Letter to Editor 6th August 2018
Friends of the Earth Malaysia (FOEM) an environment NGO in Penang, expresses shock and horror at the massacre of nearly 300 crocodiles in Indonesia’s West Papua province. The loss of a human life is most devastating, but then the crocodile cannot be entirely blamed for following his natural instinct—killing whatever “prey” that had entered into his habitat.
Man’s understanding of crocodiles has been very limited. Normally rare, attacks on human are related to defence of territory, protection of their young or accidental or intentional provocation by humans. Mankind’s overwhelming response to members of the crocodile groups has been unreasonably repugnant. This would be that crocodiles are often perceived as monsters themselves because of their scaly, slithering and brutish form. What is most appalling is the crocodiles reputation as a man eater.
This ill-feeling toward the creatures has erupted into serious consequences that resulted in the unnecessary deaths of many of the crocodiles, which are not at fault. Crocodiles, often demonised as killers of men, are subjected to abhorrent treatment by the mob, whose only intention is to annihilate the creatures out of severe hatred and revenge. This appalling and immoral behaviour is nothing but a violent slaughter of defenceless creatures where the mob seek glory and revenge.
These animal abusers are a danger to everyone: they take out their issues on humans and non-humans and must be caught before they act again.
Man being on top of nature’s hierarchy should be the protector of wildlife and animals, not the destroyer. FOEM totally concurs with Basar Manullang, the head of Indonesia’s Natural Resources Conservation Agency, that crocodiles are God’s creatures that need to be protected.
The mob should not take matters into their own hands. What they have done is totally against the law. It is time that police and the Conservation Agency work together to establish who is responsible for the killing.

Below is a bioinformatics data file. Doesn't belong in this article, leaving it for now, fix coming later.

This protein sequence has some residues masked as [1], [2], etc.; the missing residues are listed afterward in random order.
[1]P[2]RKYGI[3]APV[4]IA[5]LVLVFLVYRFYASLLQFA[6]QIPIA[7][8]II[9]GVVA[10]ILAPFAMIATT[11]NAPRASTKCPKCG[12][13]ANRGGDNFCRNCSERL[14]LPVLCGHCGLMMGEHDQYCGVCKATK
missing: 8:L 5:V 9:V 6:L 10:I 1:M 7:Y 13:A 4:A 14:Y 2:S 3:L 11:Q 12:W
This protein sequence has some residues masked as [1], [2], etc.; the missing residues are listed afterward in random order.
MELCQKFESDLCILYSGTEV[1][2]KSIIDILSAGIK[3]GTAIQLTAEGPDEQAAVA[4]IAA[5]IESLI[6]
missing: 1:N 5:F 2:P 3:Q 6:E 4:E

The local communities should not have set the killing spree of crocodiles as a precedent for others to emulate this mob rampage. This is a dangerous trend. For example, if a tiger or other endangered species were to maul someone to death, will that particular species be killed in this atrocious manner?
Since crocodiles are a protected species in Indonesia, why is the Ministry of Environment and Forestry keeping mum over this issue? The Ministry should work together with the police and NGO in bringing to book the perpetrators responsible for initiating this mob rampage on this senseless kill. Crocodiles are subjected to the conservation law of the country, in which case protection should be accorded to them being classified as protected species.
Right now, the only effective way to do away with such merciless and unjustified killing is for perpetrators to be prosecuted and jailed for lengthy periods of time. That is precisely what FOEM expects the judiciary to do and not take a lenient view of perpetrators who commit crimes of violence, for this should be the first and last case.
S M Mohamed Idris